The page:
Simply loop through multi-axes figures in Matplotlib

In data visualization, especially when dealing with multiple categories or groups, it's often useful to create a grid of subplots to compare different subsets of the data. This code snippet demonstrates how to create a grid of subplots using Matplotlib and Seaborn, and then loop through each subplot to plot an ECDF for a specific metric.

fig, ax = plt.subplots(2, 2, figsize=(10,12))

for axe in ax.flat:

Here's a breakdown of what the code does:

  1. Setting Up the Subplots: plt.subplots(3, n_columns, figsize=(10,12)) creates a grid of subplots with 3 rows and n_columns columns, setting the figure size to 10 by 12 inches. The variable ax holds the axes objects for these subplots.
  2. Flattening the Axes: Since ax is a 2D array representing rows and columns, ax.flat is used to flatten this array into a 1D iterable. This makes it easier to loop through all the subplots without having to deal with nested loops.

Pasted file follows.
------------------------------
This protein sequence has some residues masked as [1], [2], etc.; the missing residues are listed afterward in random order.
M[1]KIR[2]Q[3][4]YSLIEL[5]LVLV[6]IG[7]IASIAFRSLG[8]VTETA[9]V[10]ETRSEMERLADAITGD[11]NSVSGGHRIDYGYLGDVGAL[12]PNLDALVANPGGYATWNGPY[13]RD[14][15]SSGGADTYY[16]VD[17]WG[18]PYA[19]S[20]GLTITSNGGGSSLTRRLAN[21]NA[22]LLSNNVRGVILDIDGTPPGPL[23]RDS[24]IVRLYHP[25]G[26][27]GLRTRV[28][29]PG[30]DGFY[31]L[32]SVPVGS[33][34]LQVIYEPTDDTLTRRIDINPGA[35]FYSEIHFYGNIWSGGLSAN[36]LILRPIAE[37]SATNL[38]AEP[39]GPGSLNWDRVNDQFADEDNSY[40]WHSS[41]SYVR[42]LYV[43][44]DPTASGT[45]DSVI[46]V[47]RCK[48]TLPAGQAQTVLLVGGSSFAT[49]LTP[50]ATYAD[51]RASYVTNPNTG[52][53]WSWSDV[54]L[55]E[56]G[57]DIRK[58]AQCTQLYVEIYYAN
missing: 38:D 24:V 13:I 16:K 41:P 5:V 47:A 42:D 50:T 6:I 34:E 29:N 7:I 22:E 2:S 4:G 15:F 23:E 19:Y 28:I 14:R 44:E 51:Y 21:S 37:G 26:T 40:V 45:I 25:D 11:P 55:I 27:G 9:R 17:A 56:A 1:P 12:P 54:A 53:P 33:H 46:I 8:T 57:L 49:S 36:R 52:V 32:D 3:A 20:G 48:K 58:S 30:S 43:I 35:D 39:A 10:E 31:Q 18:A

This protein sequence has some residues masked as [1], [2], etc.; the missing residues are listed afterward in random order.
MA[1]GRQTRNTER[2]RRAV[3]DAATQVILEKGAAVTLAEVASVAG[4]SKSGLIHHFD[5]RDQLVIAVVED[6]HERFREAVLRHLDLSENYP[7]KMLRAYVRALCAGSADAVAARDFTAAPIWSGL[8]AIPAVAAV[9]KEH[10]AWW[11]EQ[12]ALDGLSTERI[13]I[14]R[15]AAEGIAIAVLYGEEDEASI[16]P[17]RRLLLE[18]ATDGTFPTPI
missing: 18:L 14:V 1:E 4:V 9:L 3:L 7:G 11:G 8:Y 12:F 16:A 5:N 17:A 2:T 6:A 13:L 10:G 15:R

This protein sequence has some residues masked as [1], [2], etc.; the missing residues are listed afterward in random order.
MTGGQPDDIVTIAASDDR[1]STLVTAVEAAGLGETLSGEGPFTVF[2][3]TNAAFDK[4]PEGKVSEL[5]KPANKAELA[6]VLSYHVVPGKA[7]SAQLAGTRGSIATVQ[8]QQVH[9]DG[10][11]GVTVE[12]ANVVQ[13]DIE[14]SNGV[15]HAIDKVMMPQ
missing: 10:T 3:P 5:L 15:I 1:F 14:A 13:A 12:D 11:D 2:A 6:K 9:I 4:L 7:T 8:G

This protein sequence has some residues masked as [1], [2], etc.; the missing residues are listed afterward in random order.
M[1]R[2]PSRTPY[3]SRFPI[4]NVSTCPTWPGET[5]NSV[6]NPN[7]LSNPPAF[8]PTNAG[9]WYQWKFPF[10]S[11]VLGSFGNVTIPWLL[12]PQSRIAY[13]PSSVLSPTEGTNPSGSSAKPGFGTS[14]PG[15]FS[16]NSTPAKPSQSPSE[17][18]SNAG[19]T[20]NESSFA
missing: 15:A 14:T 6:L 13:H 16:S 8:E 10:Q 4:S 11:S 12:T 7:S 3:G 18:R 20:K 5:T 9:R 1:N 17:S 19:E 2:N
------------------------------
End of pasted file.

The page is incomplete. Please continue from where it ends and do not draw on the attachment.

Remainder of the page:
3. Looping Through Subplots: The loop for axe in ax.flat: iterates through each subplot (referred to as axe), and within the loop, the Seaborn sns.ecdfplot function is used to plot the ECDF for the specified metric.
  4. Plotting the ECDF: sns.ecdfplot(data=df, x='metric', ax=axe) plots the ECDF of the 'metric' column from the DataFrame df on the current subplot axe. The ECDF provides a way to visualize the distribution of the metric, showing the proportion of data points that fall below each value.

This code is useful when you want to compare the distribution of a metric across different categories or groups, and it leverages Matplotlib and Seaborn to create a visually informative grid of plots.